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How Valentine's Day Works

        Culture | Other Holidays

Other Valentine Traditions

A variety of interesting Valentine's Day traditions developed over time. For example, hundreds of years ago in England, children dressed up as adults on Valentine's Day and went singing holiday verses from door to door.

In Wales, wooden love spoons, carved with key, keyhole and heart designs, were given as gifts.

The gift of flowers on Valentine's Day probably dates to the early 1700s when Charles II of Sweden brought the Persian poetical art called "the language of flowers" to Europe. Throughout the 18th century, floral lexicons were published, allowing secrets to be exchanged with a lily or lilac, and entire conversations to take place in a bouquet of flowers. The more popular the flower, the more traditions and meanings have been associated with it.

The rose, representing love, is probably the only flower with a meaning that is universally understood. The red rose remains the most popular flower bought by men in the United States for their sweethearts. In more recent years, people have sent their sweethearts their favorite flowers, rather than automatically opting for roses. Also making the list of valentine favorites are tulips, lilies, daisies and carnations.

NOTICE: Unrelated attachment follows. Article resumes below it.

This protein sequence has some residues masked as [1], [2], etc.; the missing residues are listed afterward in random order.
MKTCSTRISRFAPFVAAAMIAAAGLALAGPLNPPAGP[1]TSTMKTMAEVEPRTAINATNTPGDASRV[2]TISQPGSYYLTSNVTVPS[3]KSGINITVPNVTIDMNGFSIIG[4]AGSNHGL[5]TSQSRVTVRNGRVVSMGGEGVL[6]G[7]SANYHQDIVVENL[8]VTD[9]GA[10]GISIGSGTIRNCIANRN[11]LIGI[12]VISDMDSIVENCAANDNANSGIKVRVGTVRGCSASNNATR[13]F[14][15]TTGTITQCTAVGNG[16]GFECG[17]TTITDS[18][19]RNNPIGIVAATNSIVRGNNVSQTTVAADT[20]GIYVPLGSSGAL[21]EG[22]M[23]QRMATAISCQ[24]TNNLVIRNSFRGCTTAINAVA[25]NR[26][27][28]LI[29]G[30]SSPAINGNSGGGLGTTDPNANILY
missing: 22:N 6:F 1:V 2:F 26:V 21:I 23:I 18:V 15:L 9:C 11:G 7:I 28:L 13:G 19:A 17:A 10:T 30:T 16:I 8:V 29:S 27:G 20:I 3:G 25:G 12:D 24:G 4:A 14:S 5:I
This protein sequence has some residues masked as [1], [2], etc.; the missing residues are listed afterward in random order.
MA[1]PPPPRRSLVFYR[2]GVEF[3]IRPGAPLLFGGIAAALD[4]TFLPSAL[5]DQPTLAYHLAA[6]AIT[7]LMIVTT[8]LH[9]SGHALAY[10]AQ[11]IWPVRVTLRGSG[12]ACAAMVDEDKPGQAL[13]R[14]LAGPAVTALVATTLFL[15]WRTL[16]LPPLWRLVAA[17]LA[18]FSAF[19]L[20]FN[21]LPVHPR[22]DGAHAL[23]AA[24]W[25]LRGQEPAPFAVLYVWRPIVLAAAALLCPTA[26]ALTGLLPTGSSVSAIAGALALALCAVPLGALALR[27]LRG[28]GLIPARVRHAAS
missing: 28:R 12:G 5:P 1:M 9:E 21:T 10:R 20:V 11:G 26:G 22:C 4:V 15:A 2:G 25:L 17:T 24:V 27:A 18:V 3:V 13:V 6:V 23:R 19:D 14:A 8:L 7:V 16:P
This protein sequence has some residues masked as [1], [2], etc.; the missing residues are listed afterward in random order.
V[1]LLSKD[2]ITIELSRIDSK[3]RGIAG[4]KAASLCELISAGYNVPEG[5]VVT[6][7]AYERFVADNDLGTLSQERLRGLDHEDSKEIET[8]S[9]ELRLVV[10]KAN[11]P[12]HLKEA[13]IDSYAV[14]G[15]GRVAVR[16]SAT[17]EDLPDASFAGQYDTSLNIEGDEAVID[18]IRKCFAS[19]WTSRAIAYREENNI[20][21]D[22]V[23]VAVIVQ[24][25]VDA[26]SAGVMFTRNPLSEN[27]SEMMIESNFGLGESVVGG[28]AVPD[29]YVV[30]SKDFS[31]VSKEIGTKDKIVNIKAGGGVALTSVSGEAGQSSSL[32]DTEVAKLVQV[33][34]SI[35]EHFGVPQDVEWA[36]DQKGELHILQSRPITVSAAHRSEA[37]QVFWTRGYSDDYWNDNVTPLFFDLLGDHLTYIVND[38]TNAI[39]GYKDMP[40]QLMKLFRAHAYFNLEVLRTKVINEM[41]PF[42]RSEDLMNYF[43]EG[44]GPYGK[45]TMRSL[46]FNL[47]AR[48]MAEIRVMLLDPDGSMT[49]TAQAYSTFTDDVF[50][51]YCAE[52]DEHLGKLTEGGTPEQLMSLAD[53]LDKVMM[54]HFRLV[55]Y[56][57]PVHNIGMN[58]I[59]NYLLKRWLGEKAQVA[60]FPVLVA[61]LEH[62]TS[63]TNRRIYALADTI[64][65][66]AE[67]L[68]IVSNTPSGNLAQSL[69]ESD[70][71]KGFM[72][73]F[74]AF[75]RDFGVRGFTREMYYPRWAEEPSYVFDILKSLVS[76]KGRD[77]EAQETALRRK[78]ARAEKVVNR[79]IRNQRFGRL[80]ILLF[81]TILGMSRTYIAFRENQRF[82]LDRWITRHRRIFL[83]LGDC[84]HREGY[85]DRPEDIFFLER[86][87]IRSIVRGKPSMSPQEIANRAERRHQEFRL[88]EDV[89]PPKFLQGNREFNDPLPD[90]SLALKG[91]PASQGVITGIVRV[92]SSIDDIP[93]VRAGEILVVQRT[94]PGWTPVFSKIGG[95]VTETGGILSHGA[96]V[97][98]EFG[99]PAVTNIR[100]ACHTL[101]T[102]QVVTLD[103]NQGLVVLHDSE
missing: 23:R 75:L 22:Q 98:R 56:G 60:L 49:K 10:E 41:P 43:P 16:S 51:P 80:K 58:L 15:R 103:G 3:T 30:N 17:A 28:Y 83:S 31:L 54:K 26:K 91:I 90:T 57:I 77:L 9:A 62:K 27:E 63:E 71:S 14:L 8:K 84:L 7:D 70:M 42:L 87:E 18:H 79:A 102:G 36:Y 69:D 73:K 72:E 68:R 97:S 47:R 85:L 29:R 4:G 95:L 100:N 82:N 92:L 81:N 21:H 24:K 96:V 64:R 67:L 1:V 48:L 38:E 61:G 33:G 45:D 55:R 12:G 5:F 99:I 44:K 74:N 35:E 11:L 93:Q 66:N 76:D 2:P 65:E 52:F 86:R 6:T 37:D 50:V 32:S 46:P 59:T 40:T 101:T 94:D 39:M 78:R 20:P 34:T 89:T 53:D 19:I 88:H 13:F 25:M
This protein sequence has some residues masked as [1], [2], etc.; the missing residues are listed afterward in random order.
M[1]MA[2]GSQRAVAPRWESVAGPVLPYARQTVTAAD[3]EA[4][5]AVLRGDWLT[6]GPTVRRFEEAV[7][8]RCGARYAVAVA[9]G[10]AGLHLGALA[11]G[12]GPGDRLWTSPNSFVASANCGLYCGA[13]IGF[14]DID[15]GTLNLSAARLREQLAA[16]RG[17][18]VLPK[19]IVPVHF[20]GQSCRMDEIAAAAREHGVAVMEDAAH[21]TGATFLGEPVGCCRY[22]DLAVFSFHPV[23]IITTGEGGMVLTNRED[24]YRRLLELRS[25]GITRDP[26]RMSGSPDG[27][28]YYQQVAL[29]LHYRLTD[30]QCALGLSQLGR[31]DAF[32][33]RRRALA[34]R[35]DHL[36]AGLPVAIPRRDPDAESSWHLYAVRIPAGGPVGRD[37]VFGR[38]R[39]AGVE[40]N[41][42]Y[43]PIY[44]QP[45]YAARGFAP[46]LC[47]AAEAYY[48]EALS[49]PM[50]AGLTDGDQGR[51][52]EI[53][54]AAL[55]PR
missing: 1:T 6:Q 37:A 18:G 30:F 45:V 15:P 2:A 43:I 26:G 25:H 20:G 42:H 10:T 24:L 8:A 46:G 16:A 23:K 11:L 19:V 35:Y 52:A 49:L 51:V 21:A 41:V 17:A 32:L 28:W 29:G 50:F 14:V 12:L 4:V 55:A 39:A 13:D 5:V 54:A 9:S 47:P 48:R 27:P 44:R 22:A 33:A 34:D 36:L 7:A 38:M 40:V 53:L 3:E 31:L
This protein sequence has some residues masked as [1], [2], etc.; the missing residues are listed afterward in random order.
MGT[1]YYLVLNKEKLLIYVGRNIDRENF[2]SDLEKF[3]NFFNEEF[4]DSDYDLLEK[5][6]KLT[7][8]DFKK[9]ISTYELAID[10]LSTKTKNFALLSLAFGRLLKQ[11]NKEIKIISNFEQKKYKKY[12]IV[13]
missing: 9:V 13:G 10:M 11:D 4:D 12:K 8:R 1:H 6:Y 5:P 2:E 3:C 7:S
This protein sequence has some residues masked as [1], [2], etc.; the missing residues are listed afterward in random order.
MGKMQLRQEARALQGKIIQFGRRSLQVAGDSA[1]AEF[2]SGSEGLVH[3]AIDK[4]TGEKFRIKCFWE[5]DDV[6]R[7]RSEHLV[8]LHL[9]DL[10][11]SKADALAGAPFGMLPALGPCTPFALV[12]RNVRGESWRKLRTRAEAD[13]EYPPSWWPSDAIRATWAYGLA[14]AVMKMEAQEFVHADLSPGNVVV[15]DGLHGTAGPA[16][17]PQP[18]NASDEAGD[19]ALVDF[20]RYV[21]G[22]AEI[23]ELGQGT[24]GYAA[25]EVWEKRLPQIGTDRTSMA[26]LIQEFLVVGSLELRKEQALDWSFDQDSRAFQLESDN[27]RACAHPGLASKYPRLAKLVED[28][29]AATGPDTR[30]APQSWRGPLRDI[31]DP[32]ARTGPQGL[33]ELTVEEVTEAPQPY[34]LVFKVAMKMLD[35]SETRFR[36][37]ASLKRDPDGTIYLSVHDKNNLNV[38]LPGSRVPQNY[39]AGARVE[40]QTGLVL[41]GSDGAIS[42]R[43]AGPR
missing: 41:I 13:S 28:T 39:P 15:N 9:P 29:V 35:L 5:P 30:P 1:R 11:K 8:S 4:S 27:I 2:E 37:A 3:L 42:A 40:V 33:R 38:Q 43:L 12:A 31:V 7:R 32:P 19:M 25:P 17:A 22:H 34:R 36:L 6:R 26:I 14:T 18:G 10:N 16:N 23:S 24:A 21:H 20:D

Among early valentine gifts were candies, usually chocolates, in heart-shaped boxes. Companies like Godiva Chocolatiers have made high quality chocolate in artistic designs and elegant wrappings a traditional Valentine's gift.

Today, just about anything goes for a Valentine's Day gift, depending on the recipient's tastes. If you're trying to move away from the traditional flowers and candy, you can always consider giving anything from stuffed animals to the latest gadgets.


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